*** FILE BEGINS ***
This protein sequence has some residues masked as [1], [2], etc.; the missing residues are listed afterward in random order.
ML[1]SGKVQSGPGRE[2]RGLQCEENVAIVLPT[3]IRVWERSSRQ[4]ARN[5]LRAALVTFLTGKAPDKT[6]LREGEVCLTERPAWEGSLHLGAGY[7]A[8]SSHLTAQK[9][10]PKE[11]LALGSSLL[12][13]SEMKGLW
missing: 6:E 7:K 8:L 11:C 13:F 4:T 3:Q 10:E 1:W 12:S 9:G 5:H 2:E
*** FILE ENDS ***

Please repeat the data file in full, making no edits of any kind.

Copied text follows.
This protein sequence has some residues masked as [1], [2], etc.; the missing residues are listed afterward in random order.
ML[1]SGKVQSGPGRE[2]RGLQCEENVAIVLPT[3]IRVWERSSRQ[4]ARN[5]LRAALVTFLTGKAPDKT[6]LREGEVCLTERPAWEGSLHLGAGY[7]A[8]SSHLTAQK[9][10]PKE[11]LALGSSLL[12][13]SEMKGLW
missing: 6:E 7:K 8:L 11:C 13:F 4:T 3:Q 10:E 1:W 12:S 9:G 5:H 2:E